Creating a .tar.bz2 File in Linux

The .bz2 file provides more compression compared to gzip. However, this would take more time to compress and decompress. To create this, you need to use the -j option. An example of the operation is:

tar -cvjf sampleArchive.tar.bz2 /home/sampleArchive

This is similar to .tar.tbz or .tar.tb2. An example of this is as shown below:

tar -cvjf sampleArchive.tar.tbz /home/sampleArchive
tar -cvjf sampleArchive.tar.tb2 /home/sampleArchive

How to Unzip .tar Files in Linux

The tar command can also be used to extract a file. The below command will extract files in the current directory:

tar -xvf sampleArchive.tar

If you want to extract to a different directory then you can use the -C option. One example is as shown below:

tar -xvf sampleArchive.tar -C /home/ExtractedFiles/

A similar command can be used to uncompress .tar.gz files as shown below:

tar -xvf sampleArchive.tar.gz
tar -xvf sampleArchive.tar.gz -C /home/ExtractedFiles/

.tar.bz2 or .tar.tbz or .tar.tb2 files can be uncompressed similarly. It would require the following command in the command line:

tar -xvf sampleArchive.tar.bz2

How to List the Contents of an Archive in Linux

Once the archive is built, you can list the contents by using a command similar to the one below:

tar -tvf sampleArchive.tar

This will display the complete list of files along with timestamps and permissions. Similarly, for .tar.gz, you can use a command like:

tar -tvf sampleArchive.tar.gz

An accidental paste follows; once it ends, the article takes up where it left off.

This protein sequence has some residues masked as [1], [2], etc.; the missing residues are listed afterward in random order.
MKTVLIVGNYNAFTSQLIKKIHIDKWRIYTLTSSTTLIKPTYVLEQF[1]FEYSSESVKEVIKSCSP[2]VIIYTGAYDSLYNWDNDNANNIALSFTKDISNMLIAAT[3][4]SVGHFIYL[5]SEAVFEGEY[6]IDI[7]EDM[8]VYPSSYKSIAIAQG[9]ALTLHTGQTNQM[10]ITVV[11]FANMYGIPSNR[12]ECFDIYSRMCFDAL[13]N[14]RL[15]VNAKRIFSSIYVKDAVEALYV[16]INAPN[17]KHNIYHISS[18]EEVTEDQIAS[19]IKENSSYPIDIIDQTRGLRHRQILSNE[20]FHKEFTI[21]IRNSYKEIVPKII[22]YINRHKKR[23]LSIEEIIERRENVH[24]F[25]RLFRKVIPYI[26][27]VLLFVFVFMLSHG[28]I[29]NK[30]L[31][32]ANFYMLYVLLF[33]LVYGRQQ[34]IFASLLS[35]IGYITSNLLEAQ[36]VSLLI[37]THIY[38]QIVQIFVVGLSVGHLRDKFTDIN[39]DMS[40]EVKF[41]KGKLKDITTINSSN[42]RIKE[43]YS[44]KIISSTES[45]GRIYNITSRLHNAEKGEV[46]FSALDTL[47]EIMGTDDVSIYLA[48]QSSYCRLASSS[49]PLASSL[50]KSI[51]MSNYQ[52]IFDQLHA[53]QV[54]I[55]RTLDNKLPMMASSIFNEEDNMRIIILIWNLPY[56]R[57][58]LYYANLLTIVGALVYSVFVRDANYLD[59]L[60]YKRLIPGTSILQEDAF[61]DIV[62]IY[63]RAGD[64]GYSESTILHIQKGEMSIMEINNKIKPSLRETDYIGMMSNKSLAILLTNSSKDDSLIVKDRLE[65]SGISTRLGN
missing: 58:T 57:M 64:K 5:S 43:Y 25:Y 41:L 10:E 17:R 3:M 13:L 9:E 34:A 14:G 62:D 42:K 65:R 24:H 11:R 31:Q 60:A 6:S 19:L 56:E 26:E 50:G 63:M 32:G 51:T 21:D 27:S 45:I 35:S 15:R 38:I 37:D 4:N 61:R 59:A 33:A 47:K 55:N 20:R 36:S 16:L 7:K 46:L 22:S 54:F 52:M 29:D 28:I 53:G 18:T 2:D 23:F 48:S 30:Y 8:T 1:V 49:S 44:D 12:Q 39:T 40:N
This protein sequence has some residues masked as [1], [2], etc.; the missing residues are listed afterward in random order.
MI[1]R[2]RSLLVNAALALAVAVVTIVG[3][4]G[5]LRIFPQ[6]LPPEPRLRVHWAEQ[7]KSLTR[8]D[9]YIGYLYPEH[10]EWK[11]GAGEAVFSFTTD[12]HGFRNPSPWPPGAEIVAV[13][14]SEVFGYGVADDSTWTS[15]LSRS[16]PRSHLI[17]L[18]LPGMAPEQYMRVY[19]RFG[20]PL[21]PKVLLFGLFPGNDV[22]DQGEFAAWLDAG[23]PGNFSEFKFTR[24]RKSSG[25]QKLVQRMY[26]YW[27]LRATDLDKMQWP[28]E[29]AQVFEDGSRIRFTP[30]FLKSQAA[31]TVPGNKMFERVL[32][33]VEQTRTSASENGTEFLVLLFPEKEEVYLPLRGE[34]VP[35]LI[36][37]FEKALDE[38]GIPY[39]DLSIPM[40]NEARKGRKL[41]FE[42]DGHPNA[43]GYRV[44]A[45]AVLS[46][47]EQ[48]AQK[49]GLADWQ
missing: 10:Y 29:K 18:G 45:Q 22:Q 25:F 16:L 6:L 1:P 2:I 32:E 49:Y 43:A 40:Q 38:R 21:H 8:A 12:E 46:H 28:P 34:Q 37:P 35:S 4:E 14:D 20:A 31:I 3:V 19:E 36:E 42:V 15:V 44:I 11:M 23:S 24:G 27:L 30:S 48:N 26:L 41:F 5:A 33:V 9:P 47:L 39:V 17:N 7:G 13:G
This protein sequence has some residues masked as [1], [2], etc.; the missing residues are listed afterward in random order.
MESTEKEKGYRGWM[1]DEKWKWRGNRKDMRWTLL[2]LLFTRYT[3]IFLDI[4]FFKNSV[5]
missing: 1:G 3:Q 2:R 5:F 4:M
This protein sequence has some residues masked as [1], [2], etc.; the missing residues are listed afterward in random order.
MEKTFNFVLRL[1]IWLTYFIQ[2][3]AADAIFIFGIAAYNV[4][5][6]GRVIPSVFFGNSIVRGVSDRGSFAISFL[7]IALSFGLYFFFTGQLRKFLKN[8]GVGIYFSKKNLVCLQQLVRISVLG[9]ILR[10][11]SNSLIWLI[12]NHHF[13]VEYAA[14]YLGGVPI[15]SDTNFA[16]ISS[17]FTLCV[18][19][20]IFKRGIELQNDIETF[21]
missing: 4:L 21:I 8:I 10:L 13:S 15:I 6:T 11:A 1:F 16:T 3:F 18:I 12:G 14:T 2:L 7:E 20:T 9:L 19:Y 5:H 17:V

This would also work for .tar.bz2 files as shown below:

tar -tvf sampleArchive.tar.bz2

How to Unzip a Single .tar File

Once an archive is created, you can extract a single file. One such example is as shown below:

tar -xvf sampleArchive.tar example.sh

Here example.sh is a single file which will be extracted from sampleArchive.tar. Alternatively, you can also use the following command:

tar --extract --file= sampleArchive.tar example.sh

To extract a single file from .tar.gz you can use a command similar to the one shown below:

tar -zxvf sampleArchive.tar.gz example.sh

Or alternatively:

tar --extract --file= sampleArchive.tar.gz example.sh

To extract a single file from .tar.bz2 you can use a command like this:

tar -jxvf sampleArchive.tar.bz2 example.sh

Or alternatively one like this:

tar --extract --file= sampleArchive.tar.bz2 example.sh

As you can see, the tar command has a lot of flexibility in its syntax.

How to Extract Multiple Files from .tar Archives

In case you want to extract multiple files, use the below format of the command:

tar -xvf sampleArchive.tar "file1" "file2"